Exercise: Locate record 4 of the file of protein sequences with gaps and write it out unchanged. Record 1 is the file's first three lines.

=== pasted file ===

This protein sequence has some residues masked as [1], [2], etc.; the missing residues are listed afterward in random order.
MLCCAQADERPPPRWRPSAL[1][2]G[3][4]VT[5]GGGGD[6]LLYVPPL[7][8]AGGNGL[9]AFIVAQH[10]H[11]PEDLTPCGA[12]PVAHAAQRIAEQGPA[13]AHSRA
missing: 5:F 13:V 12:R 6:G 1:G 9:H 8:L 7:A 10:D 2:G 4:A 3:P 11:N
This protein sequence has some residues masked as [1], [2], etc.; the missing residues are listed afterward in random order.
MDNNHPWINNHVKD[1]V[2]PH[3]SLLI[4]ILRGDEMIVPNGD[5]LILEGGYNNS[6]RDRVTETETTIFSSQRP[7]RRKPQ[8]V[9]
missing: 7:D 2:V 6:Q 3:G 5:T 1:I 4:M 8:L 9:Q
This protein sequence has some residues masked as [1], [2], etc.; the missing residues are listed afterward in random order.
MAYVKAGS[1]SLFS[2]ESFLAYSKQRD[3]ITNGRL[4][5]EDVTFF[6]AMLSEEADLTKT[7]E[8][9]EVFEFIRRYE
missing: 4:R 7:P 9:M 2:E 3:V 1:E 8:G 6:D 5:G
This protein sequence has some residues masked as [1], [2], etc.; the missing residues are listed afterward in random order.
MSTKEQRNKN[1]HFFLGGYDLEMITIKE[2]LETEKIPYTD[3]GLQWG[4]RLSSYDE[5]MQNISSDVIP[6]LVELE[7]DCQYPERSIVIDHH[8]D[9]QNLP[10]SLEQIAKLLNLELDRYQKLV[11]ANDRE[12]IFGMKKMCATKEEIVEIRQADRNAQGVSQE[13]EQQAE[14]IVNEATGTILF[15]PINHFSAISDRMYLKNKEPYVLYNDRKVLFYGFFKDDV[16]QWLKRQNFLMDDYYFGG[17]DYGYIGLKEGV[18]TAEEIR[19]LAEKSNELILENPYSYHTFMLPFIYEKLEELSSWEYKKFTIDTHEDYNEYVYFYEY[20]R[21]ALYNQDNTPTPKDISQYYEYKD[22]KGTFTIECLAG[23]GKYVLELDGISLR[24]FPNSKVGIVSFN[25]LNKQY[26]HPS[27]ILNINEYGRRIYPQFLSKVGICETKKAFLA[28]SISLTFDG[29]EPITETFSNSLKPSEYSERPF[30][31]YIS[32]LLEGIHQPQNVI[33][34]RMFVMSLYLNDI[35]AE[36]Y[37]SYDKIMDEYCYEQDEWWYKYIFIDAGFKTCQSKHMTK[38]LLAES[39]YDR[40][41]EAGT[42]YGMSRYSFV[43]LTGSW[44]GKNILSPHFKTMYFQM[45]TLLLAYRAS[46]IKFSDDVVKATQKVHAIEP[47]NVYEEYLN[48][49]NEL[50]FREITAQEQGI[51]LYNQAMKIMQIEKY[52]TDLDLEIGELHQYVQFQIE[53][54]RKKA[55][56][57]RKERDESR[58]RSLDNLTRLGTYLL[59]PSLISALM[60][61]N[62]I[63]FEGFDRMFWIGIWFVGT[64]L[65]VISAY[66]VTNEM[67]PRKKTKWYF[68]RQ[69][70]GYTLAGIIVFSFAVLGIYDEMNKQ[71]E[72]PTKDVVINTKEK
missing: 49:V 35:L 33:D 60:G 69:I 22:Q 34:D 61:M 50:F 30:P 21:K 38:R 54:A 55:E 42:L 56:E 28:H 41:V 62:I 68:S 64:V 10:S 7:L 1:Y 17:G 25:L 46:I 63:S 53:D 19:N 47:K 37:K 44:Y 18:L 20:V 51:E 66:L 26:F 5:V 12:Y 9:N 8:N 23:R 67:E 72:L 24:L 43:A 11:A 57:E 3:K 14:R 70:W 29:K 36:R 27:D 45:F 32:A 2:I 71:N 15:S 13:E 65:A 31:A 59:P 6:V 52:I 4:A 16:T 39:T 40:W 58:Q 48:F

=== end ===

This protein sequence has some residues masked as [1], [2], etc.; the missing residues are listed afterward in random order.
MSTKEQRNKN[1]HFFLGGYDLEMITIKE[2]LETEKIPYTD[3]GLQWG[4]RLSSYDE[5]MQNISSDVIP[6]LVELE[7]DCQYPERSIVIDHH[8]D[9]QNLP[10]SLEQIAKLLNLELDRYQKLV[11]ANDRE[12]IFGMKKMCATKEEIVEIRQADRNAQGVSQE[13]EQQAE[14]IVNEATGTILF[15]PINHFSAISDRMYLKNKEPYVLYNDRKVLFYGFFKDDV[16]QWLKRQNFLMDDYYFGG[17]DYGYIGLKEGV[18]TAEEIR[19]LAEKSNELILENPYSYHTFMLPFIYEKLEELSSWEYKKFTIDTHEDYNEYVYFYEY[20]R[21]ALYNQDNTPTPKDISQYYEYKD[22]KGTFTIECLAG[23]GKYVLELDGISLR[24]FPNSKVGIVSFN[25]LNKQY[26]HPS[27]ILNINEYGRRIYPQFLSKVGICETKKAFLA[28]SISLTFDG[29]EPITETFSNSLKPSEYSERPF[30][31]YIS[32]LLEGIHQPQNVI[33][34]RMFVMSLYLNDI[35]AE[36]Y[37]SYDKIMDEYCYEQDEWWYKYIFIDAGFKTCQSKHMTK[38]LLAES[39]YDR[40][41]EAGT[42]YGMSRYSFV[43]LTGSW[44]GKNILSPHFKTMYFQM[45]TLLLAYRAS[46]IKFSDDVVKATQKVHAIEP[47]NVYEEYLN[48][49]NEL[50]FREITAQEQGI[51]LYNQAMKIMQIEKY[52]TDLDLEIGELHQYVQFQIE[53][54]RKKA[55][56][57]RKERDESR[58]RSLDNLTRLGTYLL[59]PSLISALM[60][61]N[62]I[63]FEGFDRMFWIGIWFVGT[64]L[65]VISAY[66]VTNEM[67]PRKKTKWYF[68]RQ[69][70]GYTLAGIIVFSFAVLGIYDEMNKQ[71]E[72]PTKDVVINTKEK
missing: 49:V 35:L 33:D 60:G 69:I 22:Q 34:D 61:M 50:F 30:P 21:K 38:R 54:A 55:E 42:L 56:E 28:H 41:V 62:I 68:S 64:V 10:S 7:L 1:Y 17:G 25:L 46:I 63:S 53:D 19:N 47:K 37:K 44:Y 18:L 20:V 51:E 66:L 26:F 5:V 12:Y 9:N 8:N 23:R 67:E 72:L 24:L 43:A 11:A 57:E 3:K 14:R 70:W 29:K 36:R 27:D 45:F 32:A 2:I 71:N 15:S 13:E 65:A 31:A 59:P 6:V 52:I 4:A 16:T 39:T 40:W 58:Q 48:F